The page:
In 2005, the pageant announced a new television agreement with MTV Networks' Country Music Television. In addition to the move to CMT, there was a switch in the pageant's schedule from September to January 21, 2006, and a move away from Atlantic City and Boardwalk Hall after 85 years to the Las Vegas Strip and the Theatre for the Performing Arts at the Planet Hollywood Resort and Casino. The show was hosted by James Denton, a star of the television show Desperate Housewives. The pageant remained in Las Vegas for 2007 and was again broadcast on CMT. In March 2007, CMT announced that it would not exercise options for the remainder of its contract through 2011.[21] Discovery Networks then picked up the pageant a few months after to air in January on TLC, along with an associated show, Countdown to the Crown, which aired on Friday nights leading up to the actual 2009 pageant.[22] It was the same year Miss America welcomed back Puerto Rico. For the first time since 1961, Miss Puerto Rico competed in the Miss America Pageant.

On January 30, 2010, the pageant was again staged at Las Vegas's Planet Hollywood Resort and Casino. The previous day, TLC aired a one-hour preview show at 10:00 pm entitled Miss America: Behind the Curtain, which featured some of the contestants and scenes from the preliminary competition. This show was hosted by Clinton Kelly and former Miss America Susan Powell and was rebroadcast at 7:00 pm, one hour before the live (EST) pageant coverage on January 30. After seven years, ABC resumed broadcasting the pageant on January 15, 2011.[23]

In 2011 and 2012, the telecast became the highest-rated non-sports event in its time-slot across all networks, signaling a return of its fan base and support.

Due to the altered schedule, Miss America 2005, Alabama's Deidre Downs, reigned for 16 months instead of the usual 12. She was the second-longest-reigning Miss America: in the early days of the pageant, Mary Katherine Campbell from Ohio won the pageant twice, in 1922 and again in 1923. Campbell was also first-runner-up in the 1924 pageant, and when the judge's scores revealed that she had almost won the crown a third time, the pageant created a new rule that a contestant may only win the title of Miss America once (but still allowed a contestant to compete more than once). Later, the rule was changed so that a contestant may only compete in the Miss America pageant once, whether or not she wins the title.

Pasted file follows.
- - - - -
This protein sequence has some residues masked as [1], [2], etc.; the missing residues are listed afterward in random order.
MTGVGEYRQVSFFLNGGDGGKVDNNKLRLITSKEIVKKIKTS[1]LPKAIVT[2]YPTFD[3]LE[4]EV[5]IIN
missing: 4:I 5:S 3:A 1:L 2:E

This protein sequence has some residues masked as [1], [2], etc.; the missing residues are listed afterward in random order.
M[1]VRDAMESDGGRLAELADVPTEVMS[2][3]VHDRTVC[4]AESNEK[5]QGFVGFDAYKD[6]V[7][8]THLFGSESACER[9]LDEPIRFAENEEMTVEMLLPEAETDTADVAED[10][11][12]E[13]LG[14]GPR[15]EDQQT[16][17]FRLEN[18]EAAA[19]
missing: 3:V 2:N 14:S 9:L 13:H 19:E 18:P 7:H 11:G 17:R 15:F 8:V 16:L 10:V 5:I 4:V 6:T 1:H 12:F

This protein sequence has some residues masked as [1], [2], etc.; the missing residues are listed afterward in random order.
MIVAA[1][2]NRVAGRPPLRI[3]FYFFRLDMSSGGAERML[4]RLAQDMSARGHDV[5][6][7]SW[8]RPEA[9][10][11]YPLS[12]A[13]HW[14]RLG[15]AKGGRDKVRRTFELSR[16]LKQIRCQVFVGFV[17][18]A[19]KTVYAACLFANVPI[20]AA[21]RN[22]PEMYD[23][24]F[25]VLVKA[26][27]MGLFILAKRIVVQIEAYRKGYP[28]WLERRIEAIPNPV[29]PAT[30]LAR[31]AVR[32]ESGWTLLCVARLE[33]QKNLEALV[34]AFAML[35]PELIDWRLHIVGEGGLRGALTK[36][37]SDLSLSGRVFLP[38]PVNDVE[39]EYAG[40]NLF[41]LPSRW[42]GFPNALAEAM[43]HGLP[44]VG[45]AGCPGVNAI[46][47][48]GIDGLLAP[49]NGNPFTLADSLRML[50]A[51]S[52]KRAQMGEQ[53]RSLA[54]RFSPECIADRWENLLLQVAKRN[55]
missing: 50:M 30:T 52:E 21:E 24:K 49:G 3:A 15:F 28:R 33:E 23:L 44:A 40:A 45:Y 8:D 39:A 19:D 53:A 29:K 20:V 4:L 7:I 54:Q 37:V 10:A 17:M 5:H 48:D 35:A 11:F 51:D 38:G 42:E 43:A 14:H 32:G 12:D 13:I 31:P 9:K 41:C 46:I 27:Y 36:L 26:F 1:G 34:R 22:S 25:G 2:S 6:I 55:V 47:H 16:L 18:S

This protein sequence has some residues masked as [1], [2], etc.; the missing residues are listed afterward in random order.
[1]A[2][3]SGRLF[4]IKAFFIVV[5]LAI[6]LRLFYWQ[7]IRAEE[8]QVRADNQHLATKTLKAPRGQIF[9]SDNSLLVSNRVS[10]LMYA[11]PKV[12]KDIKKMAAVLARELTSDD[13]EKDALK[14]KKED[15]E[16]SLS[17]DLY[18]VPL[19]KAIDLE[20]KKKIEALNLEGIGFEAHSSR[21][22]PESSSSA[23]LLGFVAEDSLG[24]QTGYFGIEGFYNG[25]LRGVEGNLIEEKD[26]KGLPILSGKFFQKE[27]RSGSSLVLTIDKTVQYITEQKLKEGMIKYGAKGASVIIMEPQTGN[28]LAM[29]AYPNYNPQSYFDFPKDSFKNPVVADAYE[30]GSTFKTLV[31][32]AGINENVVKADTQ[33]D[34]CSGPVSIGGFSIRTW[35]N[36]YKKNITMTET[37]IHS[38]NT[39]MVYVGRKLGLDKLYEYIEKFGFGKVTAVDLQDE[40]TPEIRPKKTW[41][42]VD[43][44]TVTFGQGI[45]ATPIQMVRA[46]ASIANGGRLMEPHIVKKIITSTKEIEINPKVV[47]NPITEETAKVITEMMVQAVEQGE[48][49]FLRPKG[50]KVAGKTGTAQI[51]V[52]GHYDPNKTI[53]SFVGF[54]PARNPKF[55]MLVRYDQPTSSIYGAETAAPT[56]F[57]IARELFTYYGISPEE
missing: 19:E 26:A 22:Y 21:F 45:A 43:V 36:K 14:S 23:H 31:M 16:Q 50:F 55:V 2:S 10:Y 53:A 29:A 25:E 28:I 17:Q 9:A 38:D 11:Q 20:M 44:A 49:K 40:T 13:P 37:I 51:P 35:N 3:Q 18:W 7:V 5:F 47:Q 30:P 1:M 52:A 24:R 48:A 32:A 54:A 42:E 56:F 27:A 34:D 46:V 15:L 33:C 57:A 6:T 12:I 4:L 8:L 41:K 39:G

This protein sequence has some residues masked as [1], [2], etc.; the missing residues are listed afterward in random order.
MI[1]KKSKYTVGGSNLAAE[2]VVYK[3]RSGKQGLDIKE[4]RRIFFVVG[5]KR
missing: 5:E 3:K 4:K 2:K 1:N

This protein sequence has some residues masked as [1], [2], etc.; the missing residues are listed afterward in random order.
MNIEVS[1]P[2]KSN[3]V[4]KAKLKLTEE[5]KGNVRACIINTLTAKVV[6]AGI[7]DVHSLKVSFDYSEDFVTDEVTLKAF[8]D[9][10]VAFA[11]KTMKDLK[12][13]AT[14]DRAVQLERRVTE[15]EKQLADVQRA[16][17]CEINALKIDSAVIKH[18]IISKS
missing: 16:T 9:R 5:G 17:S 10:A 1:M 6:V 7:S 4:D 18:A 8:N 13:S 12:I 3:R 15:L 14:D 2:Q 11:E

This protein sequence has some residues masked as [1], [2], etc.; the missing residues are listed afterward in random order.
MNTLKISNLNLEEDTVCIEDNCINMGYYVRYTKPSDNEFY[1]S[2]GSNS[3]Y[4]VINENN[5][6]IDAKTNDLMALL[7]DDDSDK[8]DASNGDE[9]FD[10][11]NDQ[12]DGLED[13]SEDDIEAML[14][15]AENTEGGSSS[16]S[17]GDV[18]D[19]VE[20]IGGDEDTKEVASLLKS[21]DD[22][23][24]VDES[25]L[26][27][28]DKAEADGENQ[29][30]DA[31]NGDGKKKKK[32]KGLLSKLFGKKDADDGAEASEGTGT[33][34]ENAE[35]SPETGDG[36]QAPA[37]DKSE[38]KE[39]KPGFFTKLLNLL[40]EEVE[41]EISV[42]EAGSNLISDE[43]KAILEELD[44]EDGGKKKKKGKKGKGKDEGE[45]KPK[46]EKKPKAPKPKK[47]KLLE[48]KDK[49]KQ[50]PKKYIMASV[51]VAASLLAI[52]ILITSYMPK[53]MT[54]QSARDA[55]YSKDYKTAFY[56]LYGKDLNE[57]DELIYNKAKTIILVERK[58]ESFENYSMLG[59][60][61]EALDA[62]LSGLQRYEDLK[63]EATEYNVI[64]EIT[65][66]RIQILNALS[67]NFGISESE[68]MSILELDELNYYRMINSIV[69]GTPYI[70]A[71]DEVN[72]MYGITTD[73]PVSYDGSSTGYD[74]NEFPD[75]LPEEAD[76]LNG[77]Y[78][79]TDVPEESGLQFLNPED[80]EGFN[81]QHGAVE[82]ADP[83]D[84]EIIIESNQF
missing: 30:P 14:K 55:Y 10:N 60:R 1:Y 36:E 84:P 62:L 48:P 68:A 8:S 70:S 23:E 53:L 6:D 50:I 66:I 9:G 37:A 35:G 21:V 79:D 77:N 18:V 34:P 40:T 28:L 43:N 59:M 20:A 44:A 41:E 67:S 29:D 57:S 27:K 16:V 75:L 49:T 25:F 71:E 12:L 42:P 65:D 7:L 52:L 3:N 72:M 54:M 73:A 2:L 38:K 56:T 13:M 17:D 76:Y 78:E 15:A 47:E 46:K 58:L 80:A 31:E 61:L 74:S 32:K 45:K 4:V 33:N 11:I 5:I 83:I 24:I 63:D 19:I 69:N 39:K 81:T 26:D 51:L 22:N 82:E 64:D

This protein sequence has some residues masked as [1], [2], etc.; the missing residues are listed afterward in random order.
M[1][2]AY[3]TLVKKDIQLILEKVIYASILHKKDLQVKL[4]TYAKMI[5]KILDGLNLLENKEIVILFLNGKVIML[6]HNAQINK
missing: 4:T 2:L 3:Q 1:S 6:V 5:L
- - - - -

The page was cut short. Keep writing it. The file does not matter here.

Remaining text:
In the last 56 years of Miss America (through 2013), 29 winners have been blonde, 15 were brown-haired, 9 had black-hair, and 4 were redheads. The average number of steps that a contestant takes during a pageant day is 8939, according to organizers.

Artistic performance, position statement, and talent categories have been added to the contest through the years. Today, the Swimwear category makes up less than 30% of the scoring. Miss America travels approximately twenty thousand miles a month, changing her location every twenty-four to forty-eight hours. She tours the nation speaking out on topics that are personally significant to her as well as those that affect the United States and the world.[24]

The pageant presents itself as a "scholarship pageant," and the primary prizes for the winner and her runners-up are scholarships to the institution of her choice. The Miss America Scholarship program, along with its local and state affiliates, is the largest provider of scholarship money to young women in the United States and in the world. In 2006 it made available more than $45 million in cash and scholarship assistance.[1] Since most of the contestants are college graduates already, or on the verge of graduating, most of their prize money is devoted to graduate school or professional school, or to pay off student loans for courses already taken.

Claire Buffie became the first contestant to campaign for the Miss America title on a gay rights platform in the 2011 pageant. [25][26]

Miss Montana Alexis Wineman, the first autistic contestant, appeared in the 2013 pageant.[27] She was chosen as "America's Choice" which made her eligible for one of 15 semi-finalist spots.

As of 2013, the pageant returned to Atlantic City and ABC will broadcast the show for the next three years, along with a move to being broadcast on Sunday night due to ABC's college football coverage on Saturday nights.[28] The pageant was held September 15, 2013. Due to the scheduling change back to September, Miss America 2013 Mallory Hagan only held her title for 8 months instead of the normal 12.

Miss Kansas 2013 Theresa Vail became the first Miss America contestant to display tattoos in the swimsuit competition (the insignia of the United States Army Dental Command on her left shoulder and one of the Serenity Prayer along the right side of her torso) during Miss America 2014. [29][30]

Miss America 2014 Nina Davuluri (Miss New York 2013) is the first Indian American to be chosen as Miss America. [31]

Judging


Preliminary competition:

  • Lifestyle and Fitness in Swimsuit - 15%
  • Evening Wear - 20%
  • Talent - 35%
  • Private Interview - 25%
  • On-Stage Question – 5%

Final Competition:

  • Composite Score - 30% (Top 16)
  • Lifestyle and Fitness in Swimsuit - 20% (Top 16)
  • Evening Wear - 20% (Top 10)
  • Talent - 30% (Top 8)
  • On-Stage Question (Top 8)